by Ron Nehring
News organizations are increasingly using Skype to conduct live, on-air interviews with guests. It’s a result of reduced newsroom budgets on the one hand, and the spread of high speed internet and more powerful computers to just about everyone.
Unfortunately, it looks like some guests being interviewed via Skype on their laptop have not bothered to watch themselves afterward. Too often, bad logistics makes the interview look cheesy and second rate.
It’s critical for guests to ensure the viewer is focused on what he or she is saying and not be distracted by the image on the screen. Here are eight tips to help you keep viewers focused on what you’re saying.
Ditch the headphones, this isn’t the subway. Those white Apple headphones with built in microphone might make you look cool, but on television they look ridiculous. Buy yourself a black Radio Shack clip on microphone for $32.99 and keep it in your laptop bag. Before your interview, connect it to your laptop’s microphone jack and run the wire so it can’t be seen, such as under your shirt or jacket. Clip it to a dark article of clothing (such as your jacket) so it’s less visible to viewers. No, don’t put this off. Here’s a link to the microphone. Shipping is free.
No one wants you looking down to them, so set your camera at eye level. Setting your laptop on your desk and tilting the screen up so it’s looking up your nose is about as helpful as wearing a sign that reads “amateur.” Set the laptop on a few books to raise it to your eye level. The screen (assuming the camera is mounted to it) should be at exactly 90 degrees to the desk.
by Ron Nehring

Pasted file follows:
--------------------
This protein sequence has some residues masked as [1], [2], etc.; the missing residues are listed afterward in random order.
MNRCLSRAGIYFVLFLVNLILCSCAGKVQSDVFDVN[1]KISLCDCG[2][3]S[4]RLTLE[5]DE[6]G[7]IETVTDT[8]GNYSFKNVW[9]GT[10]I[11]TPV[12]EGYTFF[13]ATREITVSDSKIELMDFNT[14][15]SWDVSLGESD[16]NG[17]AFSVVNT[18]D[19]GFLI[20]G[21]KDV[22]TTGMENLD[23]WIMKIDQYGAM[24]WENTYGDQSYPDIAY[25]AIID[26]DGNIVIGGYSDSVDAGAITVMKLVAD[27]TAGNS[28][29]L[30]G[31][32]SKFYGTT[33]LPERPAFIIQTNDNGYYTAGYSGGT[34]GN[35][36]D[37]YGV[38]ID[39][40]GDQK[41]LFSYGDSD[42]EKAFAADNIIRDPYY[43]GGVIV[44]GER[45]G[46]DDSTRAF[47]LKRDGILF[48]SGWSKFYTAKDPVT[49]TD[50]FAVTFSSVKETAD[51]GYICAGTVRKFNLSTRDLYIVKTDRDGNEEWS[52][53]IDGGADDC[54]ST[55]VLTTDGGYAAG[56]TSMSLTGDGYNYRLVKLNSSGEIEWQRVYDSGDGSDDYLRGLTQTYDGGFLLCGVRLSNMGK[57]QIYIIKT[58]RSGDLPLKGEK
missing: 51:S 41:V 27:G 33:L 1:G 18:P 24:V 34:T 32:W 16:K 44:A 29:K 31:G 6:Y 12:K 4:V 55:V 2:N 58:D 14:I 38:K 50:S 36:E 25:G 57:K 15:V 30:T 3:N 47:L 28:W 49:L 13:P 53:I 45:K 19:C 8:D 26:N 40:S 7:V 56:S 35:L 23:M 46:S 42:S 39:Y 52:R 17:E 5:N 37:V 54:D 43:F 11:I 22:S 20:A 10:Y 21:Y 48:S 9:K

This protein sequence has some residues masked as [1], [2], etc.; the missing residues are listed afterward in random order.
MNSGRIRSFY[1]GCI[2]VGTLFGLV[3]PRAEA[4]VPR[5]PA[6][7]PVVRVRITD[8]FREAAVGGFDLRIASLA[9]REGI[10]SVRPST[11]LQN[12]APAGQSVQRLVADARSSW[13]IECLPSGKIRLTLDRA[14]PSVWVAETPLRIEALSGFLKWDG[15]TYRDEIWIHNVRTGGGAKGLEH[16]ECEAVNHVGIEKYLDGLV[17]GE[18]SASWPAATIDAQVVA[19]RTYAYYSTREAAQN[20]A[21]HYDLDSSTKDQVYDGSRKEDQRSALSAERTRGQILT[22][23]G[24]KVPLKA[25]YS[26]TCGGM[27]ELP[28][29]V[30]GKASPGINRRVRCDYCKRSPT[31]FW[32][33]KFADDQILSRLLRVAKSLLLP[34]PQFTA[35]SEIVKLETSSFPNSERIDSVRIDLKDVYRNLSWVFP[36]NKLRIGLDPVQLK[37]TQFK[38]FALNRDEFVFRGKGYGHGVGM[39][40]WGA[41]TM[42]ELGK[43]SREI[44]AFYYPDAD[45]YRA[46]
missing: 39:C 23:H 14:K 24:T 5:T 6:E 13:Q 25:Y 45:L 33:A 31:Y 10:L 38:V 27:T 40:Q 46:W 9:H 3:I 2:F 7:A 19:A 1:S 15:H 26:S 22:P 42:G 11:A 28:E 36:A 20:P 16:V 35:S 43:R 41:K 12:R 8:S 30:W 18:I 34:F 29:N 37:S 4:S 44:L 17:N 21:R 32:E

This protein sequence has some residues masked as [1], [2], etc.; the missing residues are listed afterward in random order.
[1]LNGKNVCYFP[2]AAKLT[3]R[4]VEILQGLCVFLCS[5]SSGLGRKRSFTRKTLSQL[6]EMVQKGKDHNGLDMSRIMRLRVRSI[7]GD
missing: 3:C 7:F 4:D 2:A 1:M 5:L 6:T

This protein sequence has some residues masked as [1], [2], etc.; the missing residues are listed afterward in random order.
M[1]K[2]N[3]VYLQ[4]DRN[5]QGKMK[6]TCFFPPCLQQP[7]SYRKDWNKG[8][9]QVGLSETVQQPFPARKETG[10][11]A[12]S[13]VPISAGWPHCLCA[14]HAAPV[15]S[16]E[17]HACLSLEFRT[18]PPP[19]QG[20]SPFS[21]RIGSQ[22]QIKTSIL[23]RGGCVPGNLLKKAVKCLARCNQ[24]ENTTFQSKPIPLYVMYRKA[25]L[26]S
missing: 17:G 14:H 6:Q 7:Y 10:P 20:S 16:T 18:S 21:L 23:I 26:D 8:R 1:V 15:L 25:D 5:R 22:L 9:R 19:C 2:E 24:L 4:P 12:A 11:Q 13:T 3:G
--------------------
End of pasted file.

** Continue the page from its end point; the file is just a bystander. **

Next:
Communism may have been relegated to that “ash heap of history” Ronald Reagan described in his 1982 address to the British Parliament, but a new strain of “21st century socialism” as envisioned by former Venezuelan President Hugo Chavez is on the march in Central and South America.
Fortunately, that march came to a halt ten days ago with the election of a new conservative President of Honduras.
For years, socialists south of our border have led a drive to move Central and South America to the radical left. In 2004, Venezuela under Hugo Chavez and Cuba under Fidel Castro founded the Bolivarian Alliance for the Americas (ALBA) as a new socialist club to serve as a counterweight to the United States in the region and strengthen socialist regimes in the member states. In the 9 years since its founding, it has grown to 9 members, all with socialist governments: Antigua/Barbuda, Bolivia, Cuba, Dominica, Ecuador, Nicaragua, Saint Lucia, St. Vincent and the Grenadines and Venezuela. In addition, the group has three “observer” countries: Haiti, and the virulent anti-US regimes of Iran and Syria.